Standing up and speaking to a room of masked judges and a masked camera crew might intimidate some people, but not Monica Grohne.
During last week’s Pitch Day she spoke confidently to the judges arrayed at socially distanced desks in front of her and to an audience watching via livestream about Marea, her direct-to-consumer company that sells a drinkable multivitamin formulated to ease menstrual problems.
“I quite enjoy public speaking,” Grohne said Monday. “For me it was really just an awesome opportunity to share our business and educate people about what we were doing. It was more exciting than nerve-wracking or intimidating.”
Grohne said she was impressed by the four other Wydaho entrepreneurs who also gave presentations and fielded questions from the judges during the ninth annual “Shark Tank”-style competition held by Silicon Couloir.
“Everyone had a great chance,” she said.
But in the end it was Grohne and her business that won the $10,000 Panelist Choice Award. The judges made their choice based on, among other things, which company they saw as having the strongest chance for success and highest likelihood of being funded.
The other presenters included Nikki Beck of Ndiyo (Swahili for yes), an online aerial movement platform with a variety of classes, including yoga-, Pilates- and spinal decompression-oriented styles, and manuals. Like Peloton but for aerial movement is how she described it. Beck plans a soft launch next month.
David Lymburn presented Go Green Home Supply, a company he founded with his wife, Kendra, as a one-stop shop for people looking for eco-friendly building materials. After starting with educational content at GoGreenHomeSupply.com they are gearing up to launch an e-commerce store.
Two other presenters besides Grohne went home with prizes.
The Audience Choice Award went to Caitlin Iseler, founder of Happyly, an online company offering curated and vetted content for family activity planning. The business launched in December.
Parents may get to spend only about 10 hours of quality time a week with their children, she told Pitch Day judges and spectators.
“This is not a lot of time; we want to make it count.”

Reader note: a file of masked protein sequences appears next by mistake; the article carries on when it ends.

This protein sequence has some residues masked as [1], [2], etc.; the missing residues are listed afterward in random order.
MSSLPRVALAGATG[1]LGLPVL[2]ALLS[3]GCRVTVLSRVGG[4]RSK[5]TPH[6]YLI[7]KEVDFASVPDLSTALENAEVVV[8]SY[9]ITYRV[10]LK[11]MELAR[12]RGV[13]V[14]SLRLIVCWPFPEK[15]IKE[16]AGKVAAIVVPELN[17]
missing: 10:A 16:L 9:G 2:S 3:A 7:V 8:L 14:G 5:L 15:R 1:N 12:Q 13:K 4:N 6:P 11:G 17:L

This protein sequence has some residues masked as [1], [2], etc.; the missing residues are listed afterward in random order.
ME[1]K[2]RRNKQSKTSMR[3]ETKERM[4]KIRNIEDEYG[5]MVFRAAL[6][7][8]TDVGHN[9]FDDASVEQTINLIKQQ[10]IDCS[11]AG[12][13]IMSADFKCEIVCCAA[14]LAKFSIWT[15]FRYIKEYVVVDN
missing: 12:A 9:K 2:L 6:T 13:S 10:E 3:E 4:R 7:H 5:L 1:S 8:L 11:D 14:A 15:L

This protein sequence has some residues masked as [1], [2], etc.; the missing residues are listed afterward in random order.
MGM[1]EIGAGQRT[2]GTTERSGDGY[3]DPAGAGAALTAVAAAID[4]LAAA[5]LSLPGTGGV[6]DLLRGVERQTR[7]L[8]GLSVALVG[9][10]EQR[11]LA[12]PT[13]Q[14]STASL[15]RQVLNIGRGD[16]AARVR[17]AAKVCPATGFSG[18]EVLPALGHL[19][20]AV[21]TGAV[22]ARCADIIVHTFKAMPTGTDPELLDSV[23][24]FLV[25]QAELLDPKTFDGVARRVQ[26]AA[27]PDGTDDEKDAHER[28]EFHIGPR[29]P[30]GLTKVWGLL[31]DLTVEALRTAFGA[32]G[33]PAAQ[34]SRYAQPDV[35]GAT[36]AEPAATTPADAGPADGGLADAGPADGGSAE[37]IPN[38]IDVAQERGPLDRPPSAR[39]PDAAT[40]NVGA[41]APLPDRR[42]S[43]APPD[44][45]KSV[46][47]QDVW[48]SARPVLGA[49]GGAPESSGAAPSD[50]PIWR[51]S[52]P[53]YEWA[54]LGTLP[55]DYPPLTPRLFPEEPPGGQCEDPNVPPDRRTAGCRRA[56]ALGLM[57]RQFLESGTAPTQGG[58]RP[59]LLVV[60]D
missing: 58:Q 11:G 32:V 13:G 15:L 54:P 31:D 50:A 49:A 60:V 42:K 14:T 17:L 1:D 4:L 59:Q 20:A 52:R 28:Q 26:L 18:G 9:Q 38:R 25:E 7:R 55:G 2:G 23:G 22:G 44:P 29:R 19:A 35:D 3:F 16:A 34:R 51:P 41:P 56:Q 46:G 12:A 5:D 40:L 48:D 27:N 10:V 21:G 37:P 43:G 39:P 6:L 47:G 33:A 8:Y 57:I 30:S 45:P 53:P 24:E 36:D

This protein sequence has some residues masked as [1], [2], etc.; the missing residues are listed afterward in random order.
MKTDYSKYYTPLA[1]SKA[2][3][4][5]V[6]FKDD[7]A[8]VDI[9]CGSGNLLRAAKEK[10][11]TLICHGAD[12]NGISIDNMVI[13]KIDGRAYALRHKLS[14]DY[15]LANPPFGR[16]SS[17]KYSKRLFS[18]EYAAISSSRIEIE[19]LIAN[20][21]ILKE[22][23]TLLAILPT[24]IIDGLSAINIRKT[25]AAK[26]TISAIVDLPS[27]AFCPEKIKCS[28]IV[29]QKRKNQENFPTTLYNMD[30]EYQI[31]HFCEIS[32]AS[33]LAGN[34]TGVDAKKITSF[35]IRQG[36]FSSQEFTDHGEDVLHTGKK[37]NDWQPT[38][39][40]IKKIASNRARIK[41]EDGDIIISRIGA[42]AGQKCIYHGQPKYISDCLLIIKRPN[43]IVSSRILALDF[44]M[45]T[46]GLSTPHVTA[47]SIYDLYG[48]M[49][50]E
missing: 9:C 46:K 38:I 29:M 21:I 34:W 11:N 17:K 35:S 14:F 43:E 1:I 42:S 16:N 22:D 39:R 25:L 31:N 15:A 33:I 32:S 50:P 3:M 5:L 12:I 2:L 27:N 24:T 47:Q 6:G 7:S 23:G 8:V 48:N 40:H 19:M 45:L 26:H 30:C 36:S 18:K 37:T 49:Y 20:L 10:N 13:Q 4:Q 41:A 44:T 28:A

The Audience Choice prize is $5,000 and one year of free use of The Cowork Space on East Broadway.
Some 400-plus spectators voted by text for the Audience Choice Award, and they weren’t just locals. Traditionally Pitch Day is held in front of a live audience at the Center for the Arts. Moving it online in this pandemic year gave it a wider reach.
“It’s really exciting for us,” said Silicon Couloir Executive Director Gary Trauner.
The third prize of the day, the Bob Arndt Community Caretaker Award, went to Heather Smith, whose business, Juliet, will begin selling early-result pregnancy tests and ovulation tests online individually and by subscription in December.
Smith aims to take away the awkwardness, embarrassment and even shame and guilt that women feel when buying those tests in person. Whether they are single, married, just starting their journey toward conceiving or going through infertility treatments, they are apt to receive unwanted looks, comments and questions.
The tests purchased from Juliet will arrive in beautiful packaging, and the first thing women will see when they open the box is an affirmation conveying the message “you’re worthy, you’re enough.”
“All of us have been hiding pregnancy tests under our arm or under our groceries” or other purchases, Smith said. “Everyone wants to avoid that awkward question at the grocery line. ... I’m bringing the power of our personal decisions as women back to women.”
Juliet will donate a share of profits to organizations that provide underserved women with access to prenatal health care and to women’s rights initiatives. Those that Smith has in mind include Black Mamas Matter and Planned Parenthood Global.
As part of being finalists, Smith and the other Pitch Day presenters benefited from coaching sessions with business and investment experts leading up to the big day.
“There were questions that they had that I wouldn’t have known I needed to answer,” Smith said.
The Community Caretaker Award, named for the late Jackson Hole businessman, is presented to the entrepreneur or venture whose team company “best embodies the core values and mission of Silicon Couloir, which is to align entrepreneurship with community vision to promote a diverse economy and healthy environment for current and future generations.”
The award brings $2,500 and also six months of free use of The Cowork Space and an invitation to join Silicon Couloir’s mentoring program, called TEAMS.
Smith said the cash will help with product purchases. She also recently hired a marketing and content strategist to figure out messaging and “the type of engagement we want to create with women.”
As for Grohne, some of her $10,000 prize will go to customer acquisition and some to inventory. Money aside, her win was “great exposure,” she said. And perhaps that will hook her up with some investors: “I’ve definitely had some people interested to learn more and some people implying that they may potentially be interested in supporting us,” she said.
At SiliconCouloir.com/pitch-day you can see a video of the event.